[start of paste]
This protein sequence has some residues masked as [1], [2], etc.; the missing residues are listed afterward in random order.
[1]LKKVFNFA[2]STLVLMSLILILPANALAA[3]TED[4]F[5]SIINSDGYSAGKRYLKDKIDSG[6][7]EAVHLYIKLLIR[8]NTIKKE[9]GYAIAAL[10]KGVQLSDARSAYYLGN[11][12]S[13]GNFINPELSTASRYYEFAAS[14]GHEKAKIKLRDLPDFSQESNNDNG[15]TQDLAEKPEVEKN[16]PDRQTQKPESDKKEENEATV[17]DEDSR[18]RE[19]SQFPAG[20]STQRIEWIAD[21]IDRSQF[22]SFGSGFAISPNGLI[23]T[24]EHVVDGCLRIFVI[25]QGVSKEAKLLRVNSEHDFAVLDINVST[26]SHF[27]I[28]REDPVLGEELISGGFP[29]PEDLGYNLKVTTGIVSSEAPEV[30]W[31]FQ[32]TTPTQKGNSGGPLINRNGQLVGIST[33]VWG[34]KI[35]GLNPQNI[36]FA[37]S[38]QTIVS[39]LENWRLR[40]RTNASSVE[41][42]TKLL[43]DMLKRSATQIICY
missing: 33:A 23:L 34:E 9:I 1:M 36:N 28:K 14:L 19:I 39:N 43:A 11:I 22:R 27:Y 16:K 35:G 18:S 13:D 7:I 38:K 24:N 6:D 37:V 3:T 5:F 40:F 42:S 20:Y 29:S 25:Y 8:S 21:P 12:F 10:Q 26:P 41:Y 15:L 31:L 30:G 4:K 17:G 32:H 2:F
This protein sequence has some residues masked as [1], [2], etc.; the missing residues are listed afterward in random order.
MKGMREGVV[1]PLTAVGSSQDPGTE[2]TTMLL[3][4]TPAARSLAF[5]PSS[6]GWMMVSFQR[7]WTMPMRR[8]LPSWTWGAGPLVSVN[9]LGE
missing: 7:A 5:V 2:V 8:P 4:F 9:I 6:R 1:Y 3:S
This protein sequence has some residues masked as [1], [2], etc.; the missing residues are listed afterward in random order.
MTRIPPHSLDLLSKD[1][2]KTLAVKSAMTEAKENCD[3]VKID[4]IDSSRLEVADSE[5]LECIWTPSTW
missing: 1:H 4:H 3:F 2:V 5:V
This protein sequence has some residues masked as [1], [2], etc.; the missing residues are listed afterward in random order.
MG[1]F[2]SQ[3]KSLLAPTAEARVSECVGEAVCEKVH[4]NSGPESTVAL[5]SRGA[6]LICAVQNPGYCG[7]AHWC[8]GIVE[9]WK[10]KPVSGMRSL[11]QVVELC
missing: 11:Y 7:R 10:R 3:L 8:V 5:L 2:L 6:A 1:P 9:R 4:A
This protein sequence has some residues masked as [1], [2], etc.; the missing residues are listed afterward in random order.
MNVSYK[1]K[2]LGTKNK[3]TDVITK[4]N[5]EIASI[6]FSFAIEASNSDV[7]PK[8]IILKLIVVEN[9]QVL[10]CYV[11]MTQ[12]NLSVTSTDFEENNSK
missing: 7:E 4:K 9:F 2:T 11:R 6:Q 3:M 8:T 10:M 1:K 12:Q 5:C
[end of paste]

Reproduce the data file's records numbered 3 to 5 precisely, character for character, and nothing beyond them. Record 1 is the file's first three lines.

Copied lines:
This protein sequence has some residues masked as [1], [2], etc.; the missing residues are listed afterward in random order.
MTRIPPHSLDLLSKD[1][2]KTLAVKSAMTEAKENCD[3]VKID[4]IDSSRLEVADSE[5]LECIWTPSTW
missing: 1:H 4:H 3:F 2:V 5:V
This protein sequence has some residues masked as [1], [2], etc.; the missing residues are listed afterward in random order.
MG[1]F[2]SQ[3]KSLLAPTAEARVSECVGEAVCEKVH[4]NSGPESTVAL[5]SRGA[6]LICAVQNPGYCG[7]AHWC[8]GIVE[9]WK[10]KPVSGMRSL[11]QVVELC
missing: 11:Y 7:R 10:R 3:L 8:V 5:L 2:L 6:A 1:P 9:R 4:A
This protein sequence has some residues masked as [1], [2], etc.; the missing residues are listed afterward in random order.
MNVSYK[1]K[2]LGTKNK[3]TDVITK[4]N[5]EIASI[6]FSFAIEASNSDV[7]PK[8]IILKLIVVEN[9]QVL[10]CYV[11]MTQ[12]NLSVTSTDFEENNSK
missing: 7:E 4:K 9:F 2:T 11:R 6:Q 3:M 8:T 10:M 1:K 12:Q 5:C